The most powerful storm of the year just blew through the U.S. Commonwealth of the Northern Mariana Islands, destroying homes and killing at least one person.
The islands of Tinian and Saipan were the worst hit. Meanwhile, Guam was hit by tropical-storm force winds. Guam is the southernmost island in the Mariana Islands and — while also a U.S. territory — is separate politically from the CNMI.
On Saipan and Tinian, hundreds became homeless literally overnight.
Saipan resident and former U.S. Marine Daniel Kaipat posted a photo of the rubble of his home and wrote that he “lost everything.”
Many people lost their roofs. The storm had maximum sustained winds of 180 mph with gusts at 200 mph, making it the most dangerous storm of the year and the worst in the U.S. since 1935.
The powerful winds downed utility poles and flipped over cars. The electricity and water systems on Saipan and Tinian are down and it’s unclear when they’ll be restored.
The eye of the storm encompassed the entire island of Tinian, home to about 3,000 people, for about 30 minutes. The church in the village of San Jose was severely damaged along with many homes.
The southern half of Saipan was also in the eye of the storm for at least 10 minutes. Esther Muna, the chief executive officer of the only hospital in the commonwealth, posted this video of the lobby of a hotel on the south side of Saipan getting blown out (jump to 0:26).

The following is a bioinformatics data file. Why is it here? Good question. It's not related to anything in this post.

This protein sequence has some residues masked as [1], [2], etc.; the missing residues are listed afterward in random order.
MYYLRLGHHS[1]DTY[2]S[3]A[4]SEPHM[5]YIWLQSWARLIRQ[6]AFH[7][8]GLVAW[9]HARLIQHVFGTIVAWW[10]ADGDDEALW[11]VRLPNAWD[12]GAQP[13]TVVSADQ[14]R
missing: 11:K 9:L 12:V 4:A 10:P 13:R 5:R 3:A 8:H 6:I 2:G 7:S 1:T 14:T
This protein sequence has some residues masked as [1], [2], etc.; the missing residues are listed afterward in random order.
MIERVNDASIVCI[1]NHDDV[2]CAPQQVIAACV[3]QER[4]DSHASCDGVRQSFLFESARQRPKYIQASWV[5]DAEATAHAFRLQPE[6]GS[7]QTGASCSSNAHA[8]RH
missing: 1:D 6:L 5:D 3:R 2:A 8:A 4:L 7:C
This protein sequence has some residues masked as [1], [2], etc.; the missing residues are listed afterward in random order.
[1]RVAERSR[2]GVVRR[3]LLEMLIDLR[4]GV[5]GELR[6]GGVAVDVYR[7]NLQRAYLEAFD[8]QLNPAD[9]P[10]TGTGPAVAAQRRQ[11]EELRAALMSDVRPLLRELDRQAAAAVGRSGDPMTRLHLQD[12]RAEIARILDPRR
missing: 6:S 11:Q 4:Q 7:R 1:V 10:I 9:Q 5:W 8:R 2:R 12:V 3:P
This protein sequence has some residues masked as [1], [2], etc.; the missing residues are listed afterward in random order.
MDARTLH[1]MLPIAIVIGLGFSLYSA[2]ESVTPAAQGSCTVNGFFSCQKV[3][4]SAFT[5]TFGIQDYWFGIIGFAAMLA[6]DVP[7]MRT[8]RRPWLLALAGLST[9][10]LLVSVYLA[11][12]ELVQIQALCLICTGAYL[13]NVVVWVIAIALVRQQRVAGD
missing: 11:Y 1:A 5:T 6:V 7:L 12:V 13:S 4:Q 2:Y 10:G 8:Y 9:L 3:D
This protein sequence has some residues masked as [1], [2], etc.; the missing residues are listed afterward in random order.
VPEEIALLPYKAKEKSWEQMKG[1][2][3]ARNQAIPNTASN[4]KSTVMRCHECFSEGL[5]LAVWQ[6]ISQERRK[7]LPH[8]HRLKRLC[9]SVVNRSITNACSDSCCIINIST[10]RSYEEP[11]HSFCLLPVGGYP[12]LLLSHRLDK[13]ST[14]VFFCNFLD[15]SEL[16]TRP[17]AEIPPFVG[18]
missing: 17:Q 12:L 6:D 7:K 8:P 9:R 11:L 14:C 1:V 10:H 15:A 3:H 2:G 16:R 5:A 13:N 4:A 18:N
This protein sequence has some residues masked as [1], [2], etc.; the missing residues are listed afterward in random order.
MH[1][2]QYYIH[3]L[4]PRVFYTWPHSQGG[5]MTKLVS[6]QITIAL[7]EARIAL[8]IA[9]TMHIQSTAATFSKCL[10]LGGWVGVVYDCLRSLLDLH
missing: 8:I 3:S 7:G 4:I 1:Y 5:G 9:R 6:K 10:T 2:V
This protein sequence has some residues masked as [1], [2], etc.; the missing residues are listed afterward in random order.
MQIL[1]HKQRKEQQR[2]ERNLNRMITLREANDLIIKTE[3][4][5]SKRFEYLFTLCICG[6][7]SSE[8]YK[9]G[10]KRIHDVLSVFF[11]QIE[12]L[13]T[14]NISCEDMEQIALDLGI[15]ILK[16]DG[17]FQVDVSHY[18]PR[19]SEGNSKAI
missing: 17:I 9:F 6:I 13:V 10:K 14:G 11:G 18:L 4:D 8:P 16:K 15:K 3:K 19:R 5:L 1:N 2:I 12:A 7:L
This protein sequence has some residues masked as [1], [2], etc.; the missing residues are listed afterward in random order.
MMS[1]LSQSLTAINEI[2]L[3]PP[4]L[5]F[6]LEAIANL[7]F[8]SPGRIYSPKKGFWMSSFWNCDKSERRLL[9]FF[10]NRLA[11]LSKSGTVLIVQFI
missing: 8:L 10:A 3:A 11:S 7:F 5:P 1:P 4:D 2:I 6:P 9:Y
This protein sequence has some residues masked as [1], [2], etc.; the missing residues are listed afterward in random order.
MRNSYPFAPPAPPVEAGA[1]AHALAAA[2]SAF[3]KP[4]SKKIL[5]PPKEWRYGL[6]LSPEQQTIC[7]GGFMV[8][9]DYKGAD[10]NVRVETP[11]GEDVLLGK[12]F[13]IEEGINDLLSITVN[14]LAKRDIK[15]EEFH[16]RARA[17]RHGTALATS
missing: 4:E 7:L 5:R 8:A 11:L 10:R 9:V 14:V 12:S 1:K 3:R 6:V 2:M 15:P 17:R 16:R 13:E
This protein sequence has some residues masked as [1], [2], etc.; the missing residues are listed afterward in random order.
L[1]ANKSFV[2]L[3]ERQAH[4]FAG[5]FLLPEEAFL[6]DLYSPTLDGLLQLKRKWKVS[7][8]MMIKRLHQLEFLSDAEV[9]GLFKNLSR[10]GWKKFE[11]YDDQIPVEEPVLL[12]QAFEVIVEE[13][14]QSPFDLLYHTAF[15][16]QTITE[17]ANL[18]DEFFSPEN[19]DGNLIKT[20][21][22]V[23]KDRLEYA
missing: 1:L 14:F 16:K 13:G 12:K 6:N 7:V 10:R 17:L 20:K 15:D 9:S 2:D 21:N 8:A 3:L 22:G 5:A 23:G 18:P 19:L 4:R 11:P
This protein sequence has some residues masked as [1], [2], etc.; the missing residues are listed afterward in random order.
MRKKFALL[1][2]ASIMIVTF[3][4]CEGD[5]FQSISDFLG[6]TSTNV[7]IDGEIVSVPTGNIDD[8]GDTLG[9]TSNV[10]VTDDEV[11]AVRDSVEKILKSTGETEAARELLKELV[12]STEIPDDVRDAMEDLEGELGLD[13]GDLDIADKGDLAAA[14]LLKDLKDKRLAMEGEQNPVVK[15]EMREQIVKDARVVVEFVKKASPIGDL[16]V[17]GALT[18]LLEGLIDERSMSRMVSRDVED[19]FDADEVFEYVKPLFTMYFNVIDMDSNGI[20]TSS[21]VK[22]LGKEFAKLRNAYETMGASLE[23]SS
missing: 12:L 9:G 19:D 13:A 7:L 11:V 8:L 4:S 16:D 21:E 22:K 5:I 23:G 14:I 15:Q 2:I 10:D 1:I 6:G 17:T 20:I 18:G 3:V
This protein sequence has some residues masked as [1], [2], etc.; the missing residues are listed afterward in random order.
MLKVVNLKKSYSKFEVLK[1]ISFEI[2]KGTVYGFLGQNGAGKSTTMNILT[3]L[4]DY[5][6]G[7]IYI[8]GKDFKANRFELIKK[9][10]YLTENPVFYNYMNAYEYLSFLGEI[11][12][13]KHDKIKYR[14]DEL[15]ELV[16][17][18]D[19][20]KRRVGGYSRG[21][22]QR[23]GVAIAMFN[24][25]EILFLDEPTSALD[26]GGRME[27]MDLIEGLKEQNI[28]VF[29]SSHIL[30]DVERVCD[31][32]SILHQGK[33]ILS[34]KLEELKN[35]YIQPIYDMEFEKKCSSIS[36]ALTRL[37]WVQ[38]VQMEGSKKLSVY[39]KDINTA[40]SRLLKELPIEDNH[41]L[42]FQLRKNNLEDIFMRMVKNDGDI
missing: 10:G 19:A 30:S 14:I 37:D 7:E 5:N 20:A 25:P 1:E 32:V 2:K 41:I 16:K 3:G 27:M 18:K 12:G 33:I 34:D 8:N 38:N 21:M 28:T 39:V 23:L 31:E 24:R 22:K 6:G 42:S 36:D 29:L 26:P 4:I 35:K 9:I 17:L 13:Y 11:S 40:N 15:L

Muna also wrote that on the first day after Yutu, 133 patients were treated at the hospital. One patient was transferred off-island for tertiary care, two needed surgeries, seven were admitted into the hospital and 40 had reports of lacerations.
Strong typhoons are typical in the CNMI — the last, Typhoon Mangkhut, was just six weeks ago and ravaged the island of Rota — but many residents said this was the first time they had ever feared for their lives.
Many homes in the CNMI are built using concrete to withstand strong typhoons but for some that wasn’t enough.
“My concrete house was shaking and I was fearful of the windows blowing out, even though I have typhoon glass and storm shutters, I hid in the closet,” wrote Roxie Frisby Lamar, a teacher on Saipan, on Facebook. “I know typhoon glass is designed to withstand 140mph winds, not 180mph winds. In the aftermath, I saw broken concrete reinforced with rebar crumbled, I knew then that we are lucky to be alive.”
Schools in the CNMI are closed until further notice. Many sustained serious damage, including Mount Carmel School.
The commuter airport in southern Saipan that handles island-hopping was pummeled by the winds and one tiny plane was in shambles.
Residents are already starting to clean up after the storm but it’s expected to take months.
Leni Leon, a Saipan resident, has been photographing victims of the typhoon and wrote about one man who was sharing coconuts due to the lack of water.
Leon also featured a woman who is pregnant and forced to move in with relatives after her home was destroyed.
More than 1,000 people filled 17 shelters, according to the CNMI Rep. Gregorio Kilili Sablan. Some immigrants, Leon wrote, have nowhere to go.
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